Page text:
Home / Podcast / When You’re Standing on the Shoulders of Giants, Be Skeptical

When You’re Standing on the Shoulders of Giants, Be Skeptical

It seems like any time someone who’s made a name for themselves on the internet opens their mouth and says that something is good, bad, or whatever, there’s an army of fanboys who jump on board and claim whatever this person has said as gospel without even taking the time to verify what they were told.

It happens with both technique, and gear related issues, and I don’t think competitive shooters are any less susceptible to it and the tactical crowd. Here’s the thing, we progress by standing on the shoulders of giants, building off of the things that those who came before us did. However, blinding following will make you fall in a hole. Stand on the shoulders of giants, but be skeptical. Test things, see what works for you. If something works, awesome. If it doesn’t, and you can prove it doesn’t then move on.

The News

A Sheriff was in the Cascades Mall when the mass shooting happened, but he was unarmed. Weird story.

Some Michigan legislators think their constituents are idiots. They’ve introduced an “assault weapon” ban into the state just weeks before the election. VOTE THEM OUT! This bill is terrible, one of the worst pieces of legislation I’ve seen in a while, and y’all kinfolk back in Michigan need to defeat it.

Gear that Doesn’t Suck

I really like my Streamlight ProTac 2L. I’ve had it about 2 years, and it’s really been a good flashlight. I don’t carry it all the time (work, because I destroy flashlights at work all the time) but if I’m not at work, it’s a safe bet that it’s within an arms length of me.


John in Southern California: I’m a bullseye shooter, want to try IDPA. How should I setup my sights?

This is something that I think a lot of people don’t understand when it comes to pistols. It’s easy to see on a rifle like an AR-15 because you can see that the sights are something like 2.5″ above the bore line, so the concept that the bullet will intersect the line of sight at some point makes sense. However, it seels like a lot of people think that bullets exit the barrel of a pistol, and continue in a perfectly straight line until they hit something, which leads people to say things like “these sights hit point of aim/point of impact” which is a statement that doesn’t really make sense unless you specify the distance that that happens.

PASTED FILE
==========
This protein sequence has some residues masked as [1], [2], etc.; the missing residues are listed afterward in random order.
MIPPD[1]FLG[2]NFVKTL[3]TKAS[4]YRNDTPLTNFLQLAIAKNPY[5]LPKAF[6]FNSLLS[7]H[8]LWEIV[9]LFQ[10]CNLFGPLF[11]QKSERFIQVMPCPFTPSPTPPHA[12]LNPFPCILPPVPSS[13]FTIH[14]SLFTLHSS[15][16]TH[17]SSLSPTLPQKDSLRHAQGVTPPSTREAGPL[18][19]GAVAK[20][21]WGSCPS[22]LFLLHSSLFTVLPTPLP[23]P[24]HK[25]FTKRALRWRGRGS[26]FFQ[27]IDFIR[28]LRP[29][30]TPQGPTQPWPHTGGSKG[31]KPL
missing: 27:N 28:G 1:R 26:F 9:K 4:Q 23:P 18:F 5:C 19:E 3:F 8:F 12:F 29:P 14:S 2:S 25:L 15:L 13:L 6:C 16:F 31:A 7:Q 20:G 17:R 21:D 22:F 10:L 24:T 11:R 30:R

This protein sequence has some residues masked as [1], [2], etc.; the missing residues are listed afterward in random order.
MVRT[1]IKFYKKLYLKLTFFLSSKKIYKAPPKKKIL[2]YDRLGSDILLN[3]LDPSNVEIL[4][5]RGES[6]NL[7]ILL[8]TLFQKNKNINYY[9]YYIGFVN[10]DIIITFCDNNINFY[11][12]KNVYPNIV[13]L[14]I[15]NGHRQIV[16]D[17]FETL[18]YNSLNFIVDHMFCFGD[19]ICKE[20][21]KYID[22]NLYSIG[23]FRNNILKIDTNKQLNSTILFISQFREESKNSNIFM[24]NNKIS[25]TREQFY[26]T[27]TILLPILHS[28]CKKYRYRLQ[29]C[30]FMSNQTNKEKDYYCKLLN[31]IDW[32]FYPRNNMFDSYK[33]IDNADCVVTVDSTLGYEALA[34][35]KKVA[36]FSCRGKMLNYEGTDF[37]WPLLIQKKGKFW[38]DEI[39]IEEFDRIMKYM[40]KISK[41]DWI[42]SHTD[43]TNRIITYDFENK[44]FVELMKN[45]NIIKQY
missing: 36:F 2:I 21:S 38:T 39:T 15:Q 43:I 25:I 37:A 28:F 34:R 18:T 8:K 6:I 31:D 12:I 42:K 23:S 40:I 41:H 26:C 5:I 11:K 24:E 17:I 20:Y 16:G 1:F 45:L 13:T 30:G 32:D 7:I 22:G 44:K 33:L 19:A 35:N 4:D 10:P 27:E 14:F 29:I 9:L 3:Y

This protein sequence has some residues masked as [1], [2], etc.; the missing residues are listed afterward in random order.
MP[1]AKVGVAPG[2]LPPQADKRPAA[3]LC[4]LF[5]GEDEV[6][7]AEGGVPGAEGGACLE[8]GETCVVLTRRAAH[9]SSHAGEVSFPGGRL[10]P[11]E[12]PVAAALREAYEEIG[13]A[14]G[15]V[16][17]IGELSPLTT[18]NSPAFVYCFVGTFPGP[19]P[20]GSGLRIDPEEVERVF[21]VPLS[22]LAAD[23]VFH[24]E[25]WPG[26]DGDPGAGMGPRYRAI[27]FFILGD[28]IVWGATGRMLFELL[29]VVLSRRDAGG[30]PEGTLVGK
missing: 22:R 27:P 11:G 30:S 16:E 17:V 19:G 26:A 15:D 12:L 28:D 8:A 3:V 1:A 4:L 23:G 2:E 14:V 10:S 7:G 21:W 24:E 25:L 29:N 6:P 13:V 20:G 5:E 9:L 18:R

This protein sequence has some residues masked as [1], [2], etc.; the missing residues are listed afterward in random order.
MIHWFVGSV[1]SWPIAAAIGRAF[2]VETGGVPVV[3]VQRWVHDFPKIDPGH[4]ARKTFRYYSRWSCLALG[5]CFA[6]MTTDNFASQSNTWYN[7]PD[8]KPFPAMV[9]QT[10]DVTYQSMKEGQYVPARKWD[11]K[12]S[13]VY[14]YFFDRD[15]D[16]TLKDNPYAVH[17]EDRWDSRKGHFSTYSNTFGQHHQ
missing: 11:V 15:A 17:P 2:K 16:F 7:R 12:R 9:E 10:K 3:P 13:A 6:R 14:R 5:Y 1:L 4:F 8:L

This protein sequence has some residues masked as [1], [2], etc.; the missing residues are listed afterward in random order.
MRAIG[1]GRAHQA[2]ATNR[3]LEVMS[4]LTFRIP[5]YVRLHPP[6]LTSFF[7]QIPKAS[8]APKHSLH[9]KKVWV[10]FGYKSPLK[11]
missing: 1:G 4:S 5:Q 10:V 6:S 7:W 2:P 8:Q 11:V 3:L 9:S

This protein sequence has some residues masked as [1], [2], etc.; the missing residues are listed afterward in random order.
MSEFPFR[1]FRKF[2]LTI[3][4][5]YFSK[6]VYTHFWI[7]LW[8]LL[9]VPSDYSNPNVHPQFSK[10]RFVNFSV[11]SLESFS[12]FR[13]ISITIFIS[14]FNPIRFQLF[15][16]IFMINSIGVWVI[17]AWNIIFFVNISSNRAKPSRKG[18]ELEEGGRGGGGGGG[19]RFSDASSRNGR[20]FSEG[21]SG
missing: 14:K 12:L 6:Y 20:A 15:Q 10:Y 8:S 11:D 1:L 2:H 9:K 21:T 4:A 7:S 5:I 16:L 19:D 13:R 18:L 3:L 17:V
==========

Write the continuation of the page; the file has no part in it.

Here’s what I do: I have a Glock 34, and Dawson Precision adjustable sights. I have them setup so that when I’m aiming at the upper A-zone of a USPSA target at 20 yards, the bullet hits right in the upper A-zone where I’m aiming. Shots closer than 20y will have the bullet hitting just a little lower than I’m aiming, and shots further than 20y will hit a little higher for a bit, then somewhere down range (I don’t know where, because I don’t shoot super long distance with my pistol much) the bullet will intersect the line of sight again, and then continue to fall until it hits the ground.

I think the biggest thing is to know where your pistol hits at a certain distance so you can compensate for it at different distances. John is a bullseye shooter, which has shooters shooting at a fixed distance, so they setup their sights differently than “action” type shooters who may be shooting at a target anywhere from 1 to 50 yards.


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About Lucas

Editor/Head Honcho at Triangle Tactical. Lucas is a life long shooter and outdoorsman, avid concealed carrier and competitive shooter, and a lover of pork fat.

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